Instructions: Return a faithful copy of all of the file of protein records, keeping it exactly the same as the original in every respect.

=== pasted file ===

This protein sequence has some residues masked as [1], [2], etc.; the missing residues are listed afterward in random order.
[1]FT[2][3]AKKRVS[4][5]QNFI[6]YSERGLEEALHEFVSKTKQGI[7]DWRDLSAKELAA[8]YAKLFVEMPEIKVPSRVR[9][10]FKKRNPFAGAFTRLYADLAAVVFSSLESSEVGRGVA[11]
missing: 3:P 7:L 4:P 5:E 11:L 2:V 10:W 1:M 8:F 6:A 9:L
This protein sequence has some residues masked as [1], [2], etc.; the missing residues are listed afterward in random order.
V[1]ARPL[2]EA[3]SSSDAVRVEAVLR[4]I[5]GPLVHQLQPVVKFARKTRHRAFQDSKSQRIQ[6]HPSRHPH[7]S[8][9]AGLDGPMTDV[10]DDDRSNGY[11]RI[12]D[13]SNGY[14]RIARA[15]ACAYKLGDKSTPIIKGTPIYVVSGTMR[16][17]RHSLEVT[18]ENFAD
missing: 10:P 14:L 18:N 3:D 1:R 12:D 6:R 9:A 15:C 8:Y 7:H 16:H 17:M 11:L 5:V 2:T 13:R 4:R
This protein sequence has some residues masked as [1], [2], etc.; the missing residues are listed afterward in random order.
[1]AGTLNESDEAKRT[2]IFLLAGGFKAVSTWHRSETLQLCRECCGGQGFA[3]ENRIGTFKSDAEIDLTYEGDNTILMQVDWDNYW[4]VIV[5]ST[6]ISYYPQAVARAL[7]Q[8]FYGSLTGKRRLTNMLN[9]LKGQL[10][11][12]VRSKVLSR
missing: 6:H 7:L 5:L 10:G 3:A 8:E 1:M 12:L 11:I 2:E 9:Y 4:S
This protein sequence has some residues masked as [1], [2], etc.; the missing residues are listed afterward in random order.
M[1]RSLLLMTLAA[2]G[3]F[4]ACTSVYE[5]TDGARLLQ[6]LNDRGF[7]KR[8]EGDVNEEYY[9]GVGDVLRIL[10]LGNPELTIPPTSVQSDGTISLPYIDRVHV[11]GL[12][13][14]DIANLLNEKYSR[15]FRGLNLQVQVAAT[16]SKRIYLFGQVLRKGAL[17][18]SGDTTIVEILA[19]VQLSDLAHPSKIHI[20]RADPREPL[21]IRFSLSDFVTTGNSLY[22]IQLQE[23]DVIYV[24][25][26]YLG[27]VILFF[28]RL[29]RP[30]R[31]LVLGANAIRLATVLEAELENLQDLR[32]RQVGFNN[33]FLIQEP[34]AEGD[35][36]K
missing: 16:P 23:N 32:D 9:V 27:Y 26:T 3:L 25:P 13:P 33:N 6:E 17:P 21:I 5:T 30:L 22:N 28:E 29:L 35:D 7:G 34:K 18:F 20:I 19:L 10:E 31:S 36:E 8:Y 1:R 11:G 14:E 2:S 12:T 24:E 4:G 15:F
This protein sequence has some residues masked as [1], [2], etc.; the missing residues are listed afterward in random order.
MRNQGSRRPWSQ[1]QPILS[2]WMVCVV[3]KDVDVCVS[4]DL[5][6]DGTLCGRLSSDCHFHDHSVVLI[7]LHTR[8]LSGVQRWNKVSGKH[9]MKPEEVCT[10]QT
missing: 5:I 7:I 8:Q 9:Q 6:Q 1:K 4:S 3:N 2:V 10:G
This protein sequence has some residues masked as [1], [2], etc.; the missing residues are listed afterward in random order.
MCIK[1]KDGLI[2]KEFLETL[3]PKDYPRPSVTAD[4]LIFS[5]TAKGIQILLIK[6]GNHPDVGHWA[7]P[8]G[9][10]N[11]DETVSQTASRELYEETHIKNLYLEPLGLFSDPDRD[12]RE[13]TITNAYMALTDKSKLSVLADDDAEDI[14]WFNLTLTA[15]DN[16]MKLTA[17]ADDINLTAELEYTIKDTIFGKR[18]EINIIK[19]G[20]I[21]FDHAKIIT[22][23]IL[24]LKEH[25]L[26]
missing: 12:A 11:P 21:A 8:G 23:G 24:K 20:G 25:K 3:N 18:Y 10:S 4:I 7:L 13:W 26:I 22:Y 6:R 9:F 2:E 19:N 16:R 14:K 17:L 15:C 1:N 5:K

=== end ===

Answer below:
This protein sequence has some residues masked as [1], [2], etc.; the missing residues are listed afterward in random order.
[1]FT[2][3]AKKRVS[4][5]QNFI[6]YSERGLEEALHEFVSKTKQGI[7]DWRDLSAKELAA[8]YAKLFVEMPEIKVPSRVR[9][10]FKKRNPFAGAFTRLYADLAAVVFSSLESSEVGRGVA[11]
missing: 3:P 7:L 4:P 5:E 11:L 2:V 10:W 1:M 8:F 6:A 9:L
This protein sequence has some residues masked as [1], [2], etc.; the missing residues are listed afterward in random order.
V[1]ARPL[2]EA[3]SSSDAVRVEAVLR[4]I[5]GPLVHQLQPVVKFARKTRHRAFQDSKSQRIQ[6]HPSRHPH[7]S[8][9]AGLDGPMTDV[10]DDDRSNGY[11]RI[12]D[13]SNGY[14]RIARA[15]ACAYKLGDKSTPIIKGTPIYVVSGTMR[16][17]RHSLEVT[18]ENFAD
missing: 10:P 14:L 18:N 3:D 1:R 12:D 6:R 9:A 15:C 8:Y 7:H 16:H 17:M 11:L 5:V 2:T 13:R 4:R
This protein sequence has some residues masked as [1], [2], etc.; the missing residues are listed afterward in random order.
[1]AGTLNESDEAKRT[2]IFLLAGGFKAVSTWHRSETLQLCRECCGGQGFA[3]ENRIGTFKSDAEIDLTYEGDNTILMQVDWDNYW[4]VIV[5]ST[6]ISYYPQAVARAL[7]Q[8]FYGSLTGKRRLTNMLN[9]LKGQL[10][11][12]VRSKVLSR
missing: 6:H 7:L 5:L 10:G 3:A 8:E 1:M 12:L 11:I 2:E 9:Y 4:S
This protein sequence has some residues masked as [1], [2], etc.; the missing residues are listed afterward in random order.
M[1]RSLLLMTLAA[2]G[3]F[4]ACTSVYE[5]TDGARLLQ[6]LNDRGF[7]KR[8]EGDVNEEYY[9]GVGDVLRIL[10]LGNPELTIPPTSVQSDGTISLPYIDRVHV[11]GL[12][13][14]DIANLLNEKYSR[15]FRGLNLQVQVAAT[16]SKRIYLFGQVLRKGAL[17][18]SGDTTIVEILA[19]VQLSDLAHPSKIHI[20]RADPREPL[21]IRFSLSDFVTTGNSLY[22]IQLQE[23]DVIYV[24][25][26]YLG[27]VILFF[28]RL[29]RP[30]R[31]LVLGANAIRLATVLEAELENLQDLR[32]RQVGFNN[33]FLIQEP[34]AEGD[35][36]K
missing: 16:P 23:N 32:D 9:V 27:Y 26:T 3:L 25:P 13:P 33:N 6:E 17:P 21:I 5:T 30:L 22:N 28:E 29:L 35:D 7:G 34:K 18:F 20:I 19:L 10:E 31:S 36:E 8:Y 1:R 11:G 14:E 2:S 12:T 24:E 4:G 15:F
This protein sequence has some residues masked as [1], [2], etc.; the missing residues are listed afterward in random order.
MRNQGSRRPWSQ[1]QPILS[2]WMVCVV[3]KDVDVCVS[4]DL[5][6]DGTLCGRLSSDCHFHDHSVVLI[7]LHTR[8]LSGVQRWNKVSGKH[9]MKPEEVCT[10]QT
missing: 5:I 7:I 8:Q 9:Q 6:Q 1:K 4:S 3:N 2:V 10:G
This protein sequence has some residues masked as [1], [2], etc.; the missing residues are listed afterward in random order.
MCIK[1]KDGLI[2]KEFLETL[3]PKDYPRPSVTAD[4]LIFS[5]TAKGIQILLIK[6]GNHPDVGHWA[7]P[8]G[9][10]N[11]DETVSQTASRELYEETHIKNLYLEPLGLFSDPDRD[12]RE[13]TITNAYMALTDKSKLSVLADDDAEDI[14]WFNLTLTA[15]DN[16]MKLTA[17]ADDINLTAELEYTIKDTIFGKR[18]EINIIK[19]G[20]I[21]FDHAKIIT[22][23]IL[24]LKEH[25]L[26]
missing: 12:A 11:P 21:A 8:G 23:G 24:K 20:G 25:K 3:N 18:Y 10:S 4:I 7:L 13:W 26:I 22:Y 6:R 9:F 2:E 19:N 16:R 14:K 17:L 15:C 1:N 5:K